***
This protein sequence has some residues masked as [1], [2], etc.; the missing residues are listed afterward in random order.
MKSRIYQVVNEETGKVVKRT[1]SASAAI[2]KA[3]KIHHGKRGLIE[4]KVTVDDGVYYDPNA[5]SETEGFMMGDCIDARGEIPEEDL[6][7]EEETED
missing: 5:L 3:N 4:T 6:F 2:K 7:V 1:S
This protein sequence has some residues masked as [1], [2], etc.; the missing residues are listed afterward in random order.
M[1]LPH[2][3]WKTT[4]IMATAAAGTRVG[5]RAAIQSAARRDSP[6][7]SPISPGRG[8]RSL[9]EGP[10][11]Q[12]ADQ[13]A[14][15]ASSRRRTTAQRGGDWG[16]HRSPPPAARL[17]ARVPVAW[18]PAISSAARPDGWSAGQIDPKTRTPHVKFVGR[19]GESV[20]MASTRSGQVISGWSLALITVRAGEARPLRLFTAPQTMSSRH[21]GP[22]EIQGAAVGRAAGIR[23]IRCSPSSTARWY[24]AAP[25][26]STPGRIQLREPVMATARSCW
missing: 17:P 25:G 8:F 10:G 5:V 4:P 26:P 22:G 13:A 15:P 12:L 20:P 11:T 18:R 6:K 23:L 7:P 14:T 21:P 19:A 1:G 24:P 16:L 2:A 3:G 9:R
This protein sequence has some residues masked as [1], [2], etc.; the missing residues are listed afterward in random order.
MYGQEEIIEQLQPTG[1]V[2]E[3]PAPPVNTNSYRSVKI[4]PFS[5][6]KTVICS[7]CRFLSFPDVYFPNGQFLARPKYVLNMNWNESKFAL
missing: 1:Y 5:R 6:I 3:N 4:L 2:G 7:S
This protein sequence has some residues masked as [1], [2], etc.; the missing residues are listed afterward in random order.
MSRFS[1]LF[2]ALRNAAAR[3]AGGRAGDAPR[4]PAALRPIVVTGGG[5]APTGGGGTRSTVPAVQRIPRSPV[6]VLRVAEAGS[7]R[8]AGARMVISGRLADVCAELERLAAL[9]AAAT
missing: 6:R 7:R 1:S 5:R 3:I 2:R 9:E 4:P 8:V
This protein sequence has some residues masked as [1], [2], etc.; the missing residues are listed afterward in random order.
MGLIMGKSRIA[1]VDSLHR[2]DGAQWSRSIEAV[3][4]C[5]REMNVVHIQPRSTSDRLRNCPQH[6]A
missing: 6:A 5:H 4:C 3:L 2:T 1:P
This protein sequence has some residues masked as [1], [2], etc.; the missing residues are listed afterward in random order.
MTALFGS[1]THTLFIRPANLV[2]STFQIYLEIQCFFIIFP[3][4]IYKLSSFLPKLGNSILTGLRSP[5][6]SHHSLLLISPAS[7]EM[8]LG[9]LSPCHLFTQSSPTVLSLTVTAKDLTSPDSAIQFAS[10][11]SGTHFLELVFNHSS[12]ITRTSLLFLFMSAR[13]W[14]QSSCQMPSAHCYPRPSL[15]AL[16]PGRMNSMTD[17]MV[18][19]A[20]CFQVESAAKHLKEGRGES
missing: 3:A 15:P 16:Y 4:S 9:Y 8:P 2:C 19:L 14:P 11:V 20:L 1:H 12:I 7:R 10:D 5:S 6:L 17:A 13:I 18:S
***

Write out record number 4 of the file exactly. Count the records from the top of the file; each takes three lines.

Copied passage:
This protein sequence has some residues masked as [1], [2], etc.; the missing residues are listed afterward in random order.
MSRFS[1]LF[2]ALRNAAAR[3]AGGRAGDAPR[4]PAALRPIVVTGGG[5]APTGGGGTRSTVPAVQRIPRSPV[6]VLRVAEAGS[7]R[8]AGARMVISGRLADVCAELERLAAL[9]AAAT
missing: 6:R 7:R 1:S 5:R 3:I 2:R 9:E 4:P 8:V